5% of the wine was matured in new American oak barrels, with an additional 25% in older oak. Barrel maturation of 12 months total. The wine is then fined and filtered before being bottled and sold to the consumer.
Kevin from Bevintners
“Very little intervention, all done by hand with 50% new French oak barrels and in the bottle for at least a year before release.”
What Makes Your South African Cabernet Sauvignon Unique?
While South African is known for producing quality cabernet sauvignon, we asked each wine maker why theirs was so unique, how the terrior influencers their wine and what their aging is like? Here’s what they said:
Every farm that produces wine is unique; for Delheim it’s the location and our sustainable approach towards farming through to vinification.
The estates terrior and South Westerly slope has a huge impact on the direct sunlight received by the vineyards, which then has a big influence on the microclimate within the vines. To optimise this we planted the vines as bush vines (not trellised).
The tannin we get from Cabernet Sauvignon are second to none in South Africa. If aged correctly it can age for much much longer than 4 years.
Roloef went on to add,
“I try to release vintages only when they are ready to be drunk. So they should have a vibrant expression of terroir with a good tannin compliment to elegantly powerful when aged.”
La Motte’s Cabernet Sauvignon are made in Franschhoek, but we have access to 3 totally different terroirs. Each make a unique contribution and quantities can be adjusted every year to produce the best combination and result for the particular season.
The terrior impacts the grapes through the sandy slopes (from sandstone and granite), which produce intense bright red fruit with a creamy texture.
Vineyards from Walker Bay (standing in shale soils) produce a firm tannin and structure together with good darker colour and plummy fruit. Grapes from the Helderberg area in Stellenbosch give good volume with lots of varietal character.
Our unique spot on the Polkadraai Hills means we have close proximity not only to False Bay, but also Table Bay, ensuring we are much cooler than most of Stellenbosch. This, combined with our decomposed granite soils, makes for elegant expressions of Cabernet Sauvignon, that retains a high level of freshness.
Our cooler terroir and granite soils allows for more elegance in the Cabernet Sauvignons we produce. It also ensures that the grapes have naturally higher acidities and retains beautiful freshness. We have wines dating back to the early 1990’s in our Vinoteque and they are still in wonderful condition.
Our wines can definitely keep for at least 20-30 years, but it is important to note that good cellaring conditions are vital. It is also a matter of personal taste, as some people prefer the charms of younger wines and won’t necessarily enjoy these older wines.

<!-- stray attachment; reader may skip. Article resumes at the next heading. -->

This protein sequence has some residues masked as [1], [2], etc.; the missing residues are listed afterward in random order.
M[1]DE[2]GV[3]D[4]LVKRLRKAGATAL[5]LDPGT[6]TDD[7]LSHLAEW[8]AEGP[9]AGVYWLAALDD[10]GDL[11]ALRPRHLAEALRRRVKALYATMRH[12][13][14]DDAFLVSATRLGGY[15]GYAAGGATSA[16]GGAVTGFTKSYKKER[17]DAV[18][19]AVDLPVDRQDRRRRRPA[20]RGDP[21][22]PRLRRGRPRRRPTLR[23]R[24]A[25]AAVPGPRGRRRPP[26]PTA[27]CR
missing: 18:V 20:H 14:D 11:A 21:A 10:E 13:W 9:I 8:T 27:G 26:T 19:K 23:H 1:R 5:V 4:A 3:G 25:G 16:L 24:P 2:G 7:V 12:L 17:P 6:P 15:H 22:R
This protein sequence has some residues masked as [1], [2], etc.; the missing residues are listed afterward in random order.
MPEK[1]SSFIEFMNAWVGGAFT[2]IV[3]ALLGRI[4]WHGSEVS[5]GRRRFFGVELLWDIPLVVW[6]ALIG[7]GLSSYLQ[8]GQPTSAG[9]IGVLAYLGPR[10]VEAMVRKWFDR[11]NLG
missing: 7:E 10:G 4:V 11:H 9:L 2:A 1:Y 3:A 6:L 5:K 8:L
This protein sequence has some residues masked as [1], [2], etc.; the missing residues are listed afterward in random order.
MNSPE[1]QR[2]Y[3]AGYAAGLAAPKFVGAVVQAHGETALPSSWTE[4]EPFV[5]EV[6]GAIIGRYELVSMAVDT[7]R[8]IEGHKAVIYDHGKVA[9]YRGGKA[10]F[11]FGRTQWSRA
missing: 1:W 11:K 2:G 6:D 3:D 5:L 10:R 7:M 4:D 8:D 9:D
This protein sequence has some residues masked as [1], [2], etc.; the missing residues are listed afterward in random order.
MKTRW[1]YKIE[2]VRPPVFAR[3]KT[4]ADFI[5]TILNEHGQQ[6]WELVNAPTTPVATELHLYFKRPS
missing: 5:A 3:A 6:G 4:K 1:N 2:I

There are lots of varietals in Franschhoek, Cabernet Sauvignon, Chardonnay and Semillon seem to do the best in the area.
The estate’s terrior assists in creating our cabernet sauvignon as it keeps the crop level down, which intensifies the flavours.
The crops were already on the estates when I purchased it so they had been growing for quite some time.
Cabernet Sauvignons are known to age well and ours are no different. They can easily be kept for 10 – 15 years.
Straight from the vine to the bottle with as little intervention as possible. Keeping it simple and efficient.
Cabernet Sauvignon has been growing well on the Simonsberg for quite some time with the region falling between a cool climate region and warm region; we have a nice middle-point in average temperatures that allow us to get ripeness and fullness in our red wines and still pick at reasonable sugar levels.
At Noble Hill, we are one of a shrinking number of estate wineries, whereby we don’t buy in any grapes for our wines from elsewhere. I think this is special and unique and makes our wines a true reflection of their Simonsberg terroir.
Speaking of our terroir, it’s hard to omit the influence of the mountain, which is basically a giant granite rock that has been decomposing over millions of years.
This decomposed granite is among the most important things in understanding our wines as granite soils are not very nutrient-rich, forcing grapes to sink deep roots and scavenge for nutrients, in the processing puling out complex flavours and characteristics.
“We are not a maritime microclimate, but our microclimate is very much sea-influenced. This is a nice moderating characteristic that allows for full-bodied and structured Cabernet Sauvignon.”
MAN wines are unique in that we are supported by a dedicated group of growers in the Agter-Paarl region of South Africa. This means that we can source the absolute best grapes from the region year on year.
Grapes for this Cabernet are sourced from several dry-farmed vineyards in the Agter-Paarl region. The Malmesbury Shale soils have excellent water retention ability and give concentrated, flavourful grapes with small berries making for juicy wines with balance and elegance.
The founders of MAN Family Wines have each had great success producing award-winning Cabernet Sauvignon at their own boutique, family-run wineries, which gave us a good backbone to build this Cabernet on.
Our Cabernet Sauvignon has also been named as a Best Buy in Wine Enthusiast magazine for two years running now, so we’re well on the road to creating a Cabernet that we love to drink, but also offers great value in terms of price!
The grapes for this wine were sourced from selected parcels of fruit from across the Western Cape.
2018 was yet again a very dry season and a relatively warm winter. This posed a few problems that the winemaking team had to manage carefully in the winery and at blending.
All in all though the grapes were very healthy at harvest and had a good concentration of flavours at harvest.
Facts About South African Cabernet Sauvignon